On This Day – 20 April 1946 – The death of Hanna Sheehy Skeffington



She is famous today as one of the widows of 1916 – which is unfortunate and extremely unfair, as, by that date, she had long been a highly significant figure in Irish political life in her own right.  It was the nature of her husband’s death, as much as the fact of her widowhood, that gave force to this particular association.

Johanna Mary Sheehy, better known as Hanna Sheehy, was born in Kanturk in Co. Cork in 1877. Her mother was Elizabeth McCoy, known to all and sundry as ‘Bessie’, depicted cruelly by James Joyce in Ulyseesas a ‘social climbing matriarch’. Her father, David Sheehy, was an ex-Fenian and a leading member of Parnell’s Irish Parliamentary Party, who served as an MP for thirty years. Shortly after his election to the House of Commons in 1885, the family moved to Dublin. One of her sisters, Mary, lusted after by Joyce, ended up marrying the poet and politician Thomas Kettle. One of her uncles, Father Eugene Sheehy, was known as the ‘Land League priest’ and had been tossed in prison for his activities during the Land War of 1879-82. All in all, an exceptionally interesting family. So, no pressure on young Hanna there.

She began to show promise at the Royal University in the 1890s, graduating with a Master’s degree in 1902, the year before James Joyce took time off from being a seminal literary genius, to introduce her to her future husband, his college mate Frank Skeffington. The two were married in 1903, adopting the surname Sheehy Skeffington, to start off their life together on equal terms, much to the annoyance of Frank’s family, who figured Hanna should have been happy enough not to start life with a hyphen.



In 1908 they established, along with Margaret Cousins and her husband James, the Irish Women’s Franchise League, and the newspaper The Irish Citizen, both of which championed votes for women. In 1913 Hanna lost her teaching job after she was convicted and jailed for throwing stones in Dublin Castle during the suffragist campaign. While in jail she went on hunger strike, but was released under the terms of the Prisoners (Temporary Discharge for Ill Health) Act of 1913. As soon as her health had recovered, however, she was re-arrested. You can see why the legislation was nicknamed the Cat and Mouse Act. Unlike the British suffragist movement—and the famous Pankhurst family—which split over World War 1, the Irish equivalent—led by the Skeffington family—was unambiguous in its opposition to the Great War.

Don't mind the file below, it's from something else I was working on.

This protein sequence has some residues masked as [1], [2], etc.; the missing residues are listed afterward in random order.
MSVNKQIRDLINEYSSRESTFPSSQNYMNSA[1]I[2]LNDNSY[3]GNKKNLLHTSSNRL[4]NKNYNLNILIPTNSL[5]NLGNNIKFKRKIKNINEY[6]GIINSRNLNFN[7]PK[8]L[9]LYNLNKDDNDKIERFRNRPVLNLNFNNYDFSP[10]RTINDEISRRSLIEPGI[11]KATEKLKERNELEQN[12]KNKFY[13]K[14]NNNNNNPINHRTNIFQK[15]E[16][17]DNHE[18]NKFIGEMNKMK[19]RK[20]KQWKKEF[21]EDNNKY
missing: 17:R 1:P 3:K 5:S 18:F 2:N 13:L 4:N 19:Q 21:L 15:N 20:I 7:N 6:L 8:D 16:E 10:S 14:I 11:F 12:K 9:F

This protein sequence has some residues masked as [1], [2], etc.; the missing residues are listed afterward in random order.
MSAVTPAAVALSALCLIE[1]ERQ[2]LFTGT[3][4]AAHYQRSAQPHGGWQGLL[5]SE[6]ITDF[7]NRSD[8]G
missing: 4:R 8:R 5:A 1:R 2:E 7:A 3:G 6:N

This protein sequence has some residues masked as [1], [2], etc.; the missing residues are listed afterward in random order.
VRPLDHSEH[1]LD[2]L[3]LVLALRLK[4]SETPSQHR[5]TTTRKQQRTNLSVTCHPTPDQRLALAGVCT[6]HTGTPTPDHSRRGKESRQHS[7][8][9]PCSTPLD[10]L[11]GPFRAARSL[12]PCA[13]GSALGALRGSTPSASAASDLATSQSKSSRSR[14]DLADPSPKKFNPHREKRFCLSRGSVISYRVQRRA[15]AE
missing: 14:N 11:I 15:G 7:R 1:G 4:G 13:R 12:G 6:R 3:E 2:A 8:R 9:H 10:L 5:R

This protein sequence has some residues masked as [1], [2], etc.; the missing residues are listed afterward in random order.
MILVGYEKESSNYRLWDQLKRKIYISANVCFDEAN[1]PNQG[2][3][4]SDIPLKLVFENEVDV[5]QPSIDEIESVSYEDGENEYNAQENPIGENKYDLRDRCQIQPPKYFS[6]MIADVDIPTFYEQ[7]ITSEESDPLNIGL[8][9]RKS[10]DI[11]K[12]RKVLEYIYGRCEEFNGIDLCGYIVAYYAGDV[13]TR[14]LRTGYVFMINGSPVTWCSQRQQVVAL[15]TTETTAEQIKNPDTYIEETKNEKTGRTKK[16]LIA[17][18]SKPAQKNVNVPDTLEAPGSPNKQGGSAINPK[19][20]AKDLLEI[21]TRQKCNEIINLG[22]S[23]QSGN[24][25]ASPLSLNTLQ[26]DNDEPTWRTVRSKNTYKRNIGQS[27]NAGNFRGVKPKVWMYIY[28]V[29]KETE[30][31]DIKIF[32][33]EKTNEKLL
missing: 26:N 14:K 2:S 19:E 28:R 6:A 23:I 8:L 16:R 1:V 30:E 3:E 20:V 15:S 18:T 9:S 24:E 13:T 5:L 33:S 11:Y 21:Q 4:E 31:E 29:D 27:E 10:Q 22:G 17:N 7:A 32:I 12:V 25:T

Hanna and Frank did not have much time together. He became the highest profile civilian casualty of the Easter Rising, when he was brutally murdered by firing squad on the orders of a demented British officer, Captain John Bowen Colthurst, from Cork. Hanna spent much of the rest of her life trying to secure justice for her murdered husband. Given that the criminal in the case was a British Army officer, and the victim was an Irish civilian, you can probably imagine how well that went. Put it this way, in 2016, the families of the men killed by Bowen Colthurst were still seeking an apology from the British government.

In 1917 Hanna was imprisoned in Holloway in London for Sinn Fein activities, one of many moderates who threw in their lot with that organization because of cack-handed British war-time policies in Ireland.

Hanna would have been immensely proud of her grand-daughter, the botanist Dr. Micheline Sheehy Skeffington who took on NUI Galway in a gender discrimination case in 2014. Had the university had the wisdom to consult its School of History on that occasion it might well have been advised to avoid taking on anyone of that name in a fight. Dr. Sheehy Skeffington won her case before the Equality Tribunal.

When Hanna died, in 1946, at the age of sixty-six, she joined her late husband in Glasnevin cemetery.

Hanna Sheehy Skeffington, firebrand, socialist, feminist and suffragist died seventy-two years ago, on this day.




On This Day – 4.11. 1908  The Irish Women’s Franchise League is established